The main GCHQ building in Cheltenham. Photo: Ministry of Defence
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Privacy campaigners score big win as tribunal rules GCHQ's mass surveillance "illegal"

Programmes where US and UK security services intercepted and shared private data were unlawful, tribunal declares.

The Information Powers Tribunal (IPT) has ruled that GCHQ violated human rights legislation when it conducted mass surveillance of the British population, up until December 2014. It is the first time that the tribunal has ruled against any intelligence agency since its founding in 2000, according to Privacy International, whose deputy director Eric King has called the decision "a vindication" of Edward Snowden's decision to leak details of its existence to the media.

Today's ruling specifically refers to the information-sharing schemes that GCHQ runs with America's National Security Agency, known as Prism and Upstream. Under these programmes, which began in 2007, data on millions of people around the world were secretly shared between the agencies without proper public scrutiny.

Ironically, the programmes are considered compliant with human rights legislation now because of the Snowden leaks, and campaigns for disclosure by groups like Privacy International and Liberty, who brought the initial case to the tribunal - that these programmes are now considered public knowledge means that the tribunal is satisfied that there is now sufficient public oversight of their workings. James Welch, Liberty legal director, said in a statement: 

We now know that, by keeping the public in the dark about their secret dealings with the National Security Agency, GCHQ acted unlawfully and violated our rights. That their activities are now deemed lawful is thanks only to the degree of disclosure Liberty and the other claimants were able to force from our secrecy-obsessed Government. But the Intelligence Services retain a largely unfettered power to rifle through millions of people’s private communications – and the Tribunal believes the limited safeguards revealed during last year’s legal proceedings are an adequate protection of our privacy. We disagree, and will be taking our fight to the European Court of Human Rights.”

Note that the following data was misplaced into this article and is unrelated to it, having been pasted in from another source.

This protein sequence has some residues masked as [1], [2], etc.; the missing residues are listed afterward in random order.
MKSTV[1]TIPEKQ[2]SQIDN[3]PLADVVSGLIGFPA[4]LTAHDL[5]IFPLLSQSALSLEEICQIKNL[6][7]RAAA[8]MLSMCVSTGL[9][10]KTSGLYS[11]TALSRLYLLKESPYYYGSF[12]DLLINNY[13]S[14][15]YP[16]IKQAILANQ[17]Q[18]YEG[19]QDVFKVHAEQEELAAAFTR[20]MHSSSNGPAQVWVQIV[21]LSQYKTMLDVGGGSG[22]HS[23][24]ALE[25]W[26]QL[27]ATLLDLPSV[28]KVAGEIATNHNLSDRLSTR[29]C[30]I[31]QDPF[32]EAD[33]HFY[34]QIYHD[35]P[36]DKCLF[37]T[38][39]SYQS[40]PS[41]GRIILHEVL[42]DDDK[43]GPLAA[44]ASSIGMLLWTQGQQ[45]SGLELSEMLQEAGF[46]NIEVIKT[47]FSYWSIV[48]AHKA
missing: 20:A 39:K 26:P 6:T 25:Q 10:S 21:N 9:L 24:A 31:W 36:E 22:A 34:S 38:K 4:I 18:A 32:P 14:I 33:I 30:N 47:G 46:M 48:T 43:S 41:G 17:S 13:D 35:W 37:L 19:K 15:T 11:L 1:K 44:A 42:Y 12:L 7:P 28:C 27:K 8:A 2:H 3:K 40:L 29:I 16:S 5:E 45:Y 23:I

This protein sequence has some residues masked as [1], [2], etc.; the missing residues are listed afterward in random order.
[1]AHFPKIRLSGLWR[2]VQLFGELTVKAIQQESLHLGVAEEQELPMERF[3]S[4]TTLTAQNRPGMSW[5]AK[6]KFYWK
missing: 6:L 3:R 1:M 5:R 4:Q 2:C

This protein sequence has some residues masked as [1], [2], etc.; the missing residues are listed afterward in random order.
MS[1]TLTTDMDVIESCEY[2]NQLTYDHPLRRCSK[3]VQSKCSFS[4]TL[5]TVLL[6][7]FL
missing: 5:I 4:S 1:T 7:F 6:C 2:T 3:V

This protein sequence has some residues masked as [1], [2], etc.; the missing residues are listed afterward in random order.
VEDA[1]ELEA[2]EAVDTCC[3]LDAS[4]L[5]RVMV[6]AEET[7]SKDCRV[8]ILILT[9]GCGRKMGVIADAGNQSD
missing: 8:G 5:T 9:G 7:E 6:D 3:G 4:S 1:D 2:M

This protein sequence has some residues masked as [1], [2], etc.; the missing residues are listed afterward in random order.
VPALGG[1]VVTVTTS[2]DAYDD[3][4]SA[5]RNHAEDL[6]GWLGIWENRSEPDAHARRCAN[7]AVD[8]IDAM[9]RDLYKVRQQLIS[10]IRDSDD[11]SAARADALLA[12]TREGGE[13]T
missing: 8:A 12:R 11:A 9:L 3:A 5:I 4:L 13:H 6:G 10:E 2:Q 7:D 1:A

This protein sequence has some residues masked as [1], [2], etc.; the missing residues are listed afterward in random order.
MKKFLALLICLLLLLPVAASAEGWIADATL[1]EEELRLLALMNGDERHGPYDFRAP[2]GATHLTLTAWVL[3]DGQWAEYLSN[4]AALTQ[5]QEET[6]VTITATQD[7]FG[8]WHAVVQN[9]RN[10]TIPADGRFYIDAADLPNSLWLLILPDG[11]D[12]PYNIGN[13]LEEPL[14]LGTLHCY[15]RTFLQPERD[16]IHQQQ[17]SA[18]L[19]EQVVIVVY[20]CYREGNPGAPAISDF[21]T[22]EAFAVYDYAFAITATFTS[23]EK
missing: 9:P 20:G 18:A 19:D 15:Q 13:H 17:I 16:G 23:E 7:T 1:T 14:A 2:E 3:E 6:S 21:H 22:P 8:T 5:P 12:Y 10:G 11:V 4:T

The Prism programme gave the intelligence agencies (often unfettered) direct access to data from social networks, apps and companies like Google, Facebook, Microsoft, Apple, Skype and Twitter, while Upstream involves the direct interception of communications between computers by tapping directly into the large fibre-optic cables which carry the bulk of the world's internet traffic. Their existence was among the most explosive of the revelations revealed by Edward Snowden in June 2013, and they were declared lawful (but only from the moment of the judgement) by a December 2014 IPT decision, which activist groups are appealing to the European Court on Human Rights.